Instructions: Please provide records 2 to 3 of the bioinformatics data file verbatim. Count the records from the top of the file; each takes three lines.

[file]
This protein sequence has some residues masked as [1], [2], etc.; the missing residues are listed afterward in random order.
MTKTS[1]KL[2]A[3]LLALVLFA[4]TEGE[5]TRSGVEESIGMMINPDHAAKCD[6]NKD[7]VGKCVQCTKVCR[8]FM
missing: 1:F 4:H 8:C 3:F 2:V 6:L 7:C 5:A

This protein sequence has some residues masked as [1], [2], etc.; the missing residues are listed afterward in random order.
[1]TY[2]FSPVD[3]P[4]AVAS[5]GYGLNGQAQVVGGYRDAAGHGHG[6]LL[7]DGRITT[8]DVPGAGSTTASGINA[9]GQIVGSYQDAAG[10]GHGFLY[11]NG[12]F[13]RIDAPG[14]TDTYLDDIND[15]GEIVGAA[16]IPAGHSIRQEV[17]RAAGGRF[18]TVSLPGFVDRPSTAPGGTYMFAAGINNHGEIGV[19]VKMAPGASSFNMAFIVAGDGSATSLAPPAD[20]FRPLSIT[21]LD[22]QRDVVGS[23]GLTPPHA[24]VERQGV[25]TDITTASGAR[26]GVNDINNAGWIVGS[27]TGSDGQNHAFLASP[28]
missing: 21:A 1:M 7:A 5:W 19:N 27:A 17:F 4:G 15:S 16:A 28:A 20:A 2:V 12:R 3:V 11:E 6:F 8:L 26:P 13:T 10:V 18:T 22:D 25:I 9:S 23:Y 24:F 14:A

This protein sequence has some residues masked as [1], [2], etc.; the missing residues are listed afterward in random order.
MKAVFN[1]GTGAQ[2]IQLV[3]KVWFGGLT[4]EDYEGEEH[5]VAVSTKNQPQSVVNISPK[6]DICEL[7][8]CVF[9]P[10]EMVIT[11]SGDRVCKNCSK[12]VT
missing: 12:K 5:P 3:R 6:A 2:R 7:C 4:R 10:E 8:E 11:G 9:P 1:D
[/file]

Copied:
This protein sequence has some residues masked as [1], [2], etc.; the missing residues are listed afterward in random order.
[1]TY[2]FSPVD[3]P[4]AVAS[5]GYGLNGQAQVVGGYRDAAGHGHG[6]LL[7]DGRITT[8]DVPGAGSTTASGINA[9]GQIVGSYQDAAG[10]GHGFLY[11]NG[12]F[13]RIDAPG[14]TDTYLDDIND[15]GEIVGAA[16]IPAGHSIRQEV[17]RAAGGRF[18]TVSLPGFVDRPSTAPGGTYMFAAGINNHGEIGV[19]VKMAPGASSFNMAFIVAGDGSATSLAPPAD[20]FRPLSIT[21]LD[22]QRDVVGS[23]GLTPPHA[24]VERQGV[25]TDITTASGAR[26]GVNDINNAGWIVGS[27]TGSDGQNHAFLASP[28]
missing: 21:A 1:M 7:A 5:W 19:N 27:A 17:F 4:G 15:S 16:A 28:A 20:A 2:V 12:R 3:V 11:E 6:F 8:L 26:P 13:T 10:V 18:T 22:D 25:I 9:S 23:Y 24:F 14:A

This protein sequence has some residues masked as [1], [2], etc.; the missing residues are listed afterward in random order.
MKAVFN[1]GTGAQ[2]IQLV[3]KVWFGGLT[4]EDYEGEEH[5]VAVSTKNQPQSVVNISPK[6]DICEL[7][8]CVF[9]P[10]EMVIT[11]SGDRVCKNCSK[12]VT
missing: 12:K 5:P 3:R 6:A 2:R 7:C 4:R 10:E 8:E 11:G 9:P 1:D